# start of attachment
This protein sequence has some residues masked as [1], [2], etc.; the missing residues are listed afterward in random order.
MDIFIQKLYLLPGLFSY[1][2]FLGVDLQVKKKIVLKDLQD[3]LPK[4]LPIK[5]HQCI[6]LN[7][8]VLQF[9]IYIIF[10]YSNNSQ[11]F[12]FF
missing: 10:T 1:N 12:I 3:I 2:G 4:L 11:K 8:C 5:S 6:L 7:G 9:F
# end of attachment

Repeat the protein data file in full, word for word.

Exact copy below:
This protein sequence has some residues masked as [1], [2], etc.; the missing residues are listed afterward in random order.
MDIFIQKLYLLPGLFSY[1][2]FLGVDLQVKKKIVLKDLQD[3]LPK[4]LPIK[5]HQCI[6]LN[7][8]VLQF[9]IYIIF[10]YSNNSQ[11]F[12]FF
missing: 10:T 1:N 12:I 3:I 2:G 4:L 11:K 8:C 5:S 6:L 7:G 9:F